John Philip Sousa’s Birthplace

On this bike ride I went by some of the places in D.C. that have a connection to “The American March King”, John Philip Sousa.  Because the bandmaster and composer was born in D.C., spent much of his career here, and eventually was buried in D.C., there are many connections between him and the national capitol city.

John Philip Sousa was born to Maria Elisabeth Trinkhaus, a Bavarian immigrant, and John Antonio Sousa, a Spanish immigrant of Portuguese descent.  His parents moved to D.C. in 1854 where his father became a trombonist with the U.S. Marine Band. John Philip Sousa was born later that year, on November 6th.  At one point in time Sousa aspired to be a baker, but a career in music was almost inevitable.  Besides having a father who was a musician, Sousa started his music education by playing the violin as a pupil of John Esputa and George Felix Benkert for harmony and musical composition at the age of six. He was found to have absolute pitch. During his childhood, Sousa studied voice, violin, piano, flute, cornet, baritone horn, trombone and alto horn.

His early education and training would serve him well throughout the rest of his life.  Sousa was enlisted at the age of 13 by his father as an aprectice in the Marine Corps in order to prevent him from running away and joining a circus band.  He stayed in the Marine Corps for seven years, but at the age of 20, Sousa received a special discharge from the Marines and embarked on a career as a professional musician.  He toured with two companies and a vaudeville show, worked at two Philadelphia theaters, taught music, composed operettas, and even corrected proofs at a publishing company.  In 1879, Sousa conducted Gilbert and Sullivan’s immensely popular H.M.S. Pinafore. Under his masterful orchestration, the amateur company at his command was able to turn professional.  Its success led to a season on Broadway where famous composers took in Sousa’s production.

Word of the young music director’s accomplishments did not escape the attention of his former employer; and in 1880, the 25-year-old Sousa returned to the U.S. Marine Band when he was named its 14th leader.  He remained as its conductor for the next dozen years.  Sousa led “The President’s Own” band under five presidents from Rutherford B. Hayes to Benjamin Harrison, and played at two Inaugural Balls, those of James A. Garfield in 1881, and Benjamin Harrison in 1889.  He left the Marine Corps again the following year.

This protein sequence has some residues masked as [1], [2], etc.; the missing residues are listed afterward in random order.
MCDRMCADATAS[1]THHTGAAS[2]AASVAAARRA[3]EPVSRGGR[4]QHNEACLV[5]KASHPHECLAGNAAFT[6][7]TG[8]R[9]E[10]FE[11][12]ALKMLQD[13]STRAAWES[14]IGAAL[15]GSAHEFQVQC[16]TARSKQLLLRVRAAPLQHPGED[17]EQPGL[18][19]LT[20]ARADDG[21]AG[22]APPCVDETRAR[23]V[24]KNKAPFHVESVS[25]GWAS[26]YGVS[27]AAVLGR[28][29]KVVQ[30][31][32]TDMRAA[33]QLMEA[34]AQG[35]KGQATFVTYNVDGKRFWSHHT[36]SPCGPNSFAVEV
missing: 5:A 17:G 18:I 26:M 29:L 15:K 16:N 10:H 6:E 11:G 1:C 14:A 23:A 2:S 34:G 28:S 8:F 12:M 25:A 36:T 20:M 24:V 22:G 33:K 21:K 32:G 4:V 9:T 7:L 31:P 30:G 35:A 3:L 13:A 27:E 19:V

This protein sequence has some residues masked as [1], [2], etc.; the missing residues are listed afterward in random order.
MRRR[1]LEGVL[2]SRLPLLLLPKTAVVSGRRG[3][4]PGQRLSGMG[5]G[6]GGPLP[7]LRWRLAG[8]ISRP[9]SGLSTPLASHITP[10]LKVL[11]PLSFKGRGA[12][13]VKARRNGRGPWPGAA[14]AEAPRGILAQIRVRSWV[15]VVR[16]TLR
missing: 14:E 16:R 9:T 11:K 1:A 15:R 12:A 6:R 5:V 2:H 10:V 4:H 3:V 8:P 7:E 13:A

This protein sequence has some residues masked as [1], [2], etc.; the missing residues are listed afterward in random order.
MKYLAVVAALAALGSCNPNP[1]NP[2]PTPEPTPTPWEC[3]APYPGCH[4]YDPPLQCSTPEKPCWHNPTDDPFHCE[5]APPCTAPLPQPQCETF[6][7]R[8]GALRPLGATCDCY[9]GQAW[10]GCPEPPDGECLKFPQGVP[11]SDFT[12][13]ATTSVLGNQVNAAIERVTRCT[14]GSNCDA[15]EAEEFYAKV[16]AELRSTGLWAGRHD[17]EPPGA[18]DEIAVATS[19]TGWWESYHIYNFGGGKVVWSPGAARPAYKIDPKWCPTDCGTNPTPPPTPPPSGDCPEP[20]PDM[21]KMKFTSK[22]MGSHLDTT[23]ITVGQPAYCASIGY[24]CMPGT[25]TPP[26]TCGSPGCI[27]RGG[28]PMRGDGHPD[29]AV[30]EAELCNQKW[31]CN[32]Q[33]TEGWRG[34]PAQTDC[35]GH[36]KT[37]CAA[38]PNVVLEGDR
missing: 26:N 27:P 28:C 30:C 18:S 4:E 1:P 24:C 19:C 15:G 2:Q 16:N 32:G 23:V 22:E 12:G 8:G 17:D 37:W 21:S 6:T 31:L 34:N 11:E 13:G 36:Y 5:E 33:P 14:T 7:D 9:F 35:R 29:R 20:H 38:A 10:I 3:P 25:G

After leaving the military, Sousa organized and started his own band in 1892 , named The Sousa Band.  He and his band spent the next 39 years touring and playing concerts in America and around the world.  It was during this time that Sousa composed the vast majority of works in his voluminous musical portfolio, which included 136 marches, such as:  “The Washington Post,” for the celebrated newspaper of the same name; “Semper Fidelis”, the official march of the United States Marine Corps, and; “Stars and Stripes Forever”, officially designated by an act of Congress as the national march of the United States.  It was also during this period, in 1917, that Sousa became the leader of the U.S. Navy Band and directed concerts to raise money for World War I.  The Sousa Band performed at 15,623 concerts, including at the World Exposition in Paris, at which time the Sousa Band marched through the streets to the Arc de Triomphe – one of only eight parades the band marched in over its nearly forty years.

Interestingly, Sousa held a very low opinion of the emerging and upstart recording industry. Using an epithet coined by Mark Twain, he derided recordings as “canned” music.  In fact, Sousa’s antipathy to recording was so strong that he almost never conducted his band when it was being recorded.

For the first stop on my bike ride I went by the house, located at 636 G Street (MAP), in the Capitol Hill neighborhood of Southeast D.C., where Sousa was born.  Over the years the house has gone through a number of private owners. It was most recently purchased in 2008 by Gunnery Sergeant Regino Madrid, a violinist with “The President’s Own.” Founded in 1798 by an Act of Congress, “The President’s Own” United States Marine Band is America’s oldest continuously active professional musical organization. Today, “The President’s Own” is celebrated for its role at the White House and its dynamic public performances. “The President’s Own” encompasses the United States Marine Band, Marine Chamber Orchestra, and Marine Chamber Ensembles, and performs regularly at the White House and at more than 500 public performances across the nation each year.

On this bike ride I also road over and back across The John Philip Sousa Bridge, which carries Pennsylvania Avenue across the Anacostia River in Southeast D.C. (MAP).  It has partial interchanges with unsigned Interstate 695 at its western terminus and with District of Columbia Route 295 at its eastern terminus. The first bridge at that location was built in 1804.  Later, it was replaced by an iron, underslung truss bridge on masonry piers which was built between 1887 and 1890. The same masonry piers were used in the construction of the present bridge, which was named after Sousa in 1939, and completed in 1940.

Lastly, I stopped by Sousa’s final resting place at Historic Congressional Cemetery, located at 1801 E Street (MAP), which is also in the Capitol Hill neighborhood of Southeast D.C.  Sousa’s gravestone is inscribed with a fragmant of his greatest march, “Stars and Stripes Forever”, and is located within a family plot that includes graves for his wife and three children.   Although he lived a full life and had enjoyed an incredibly successful career that took him all over the world, his gravesite is located within sight of the bridge named in his honor, and just a mere mile away from the house where he was born.

Sousa05a     Sousa05a     Sousa01a

Sousa3     Sousa4
[Click on the photos above to view the full size versions]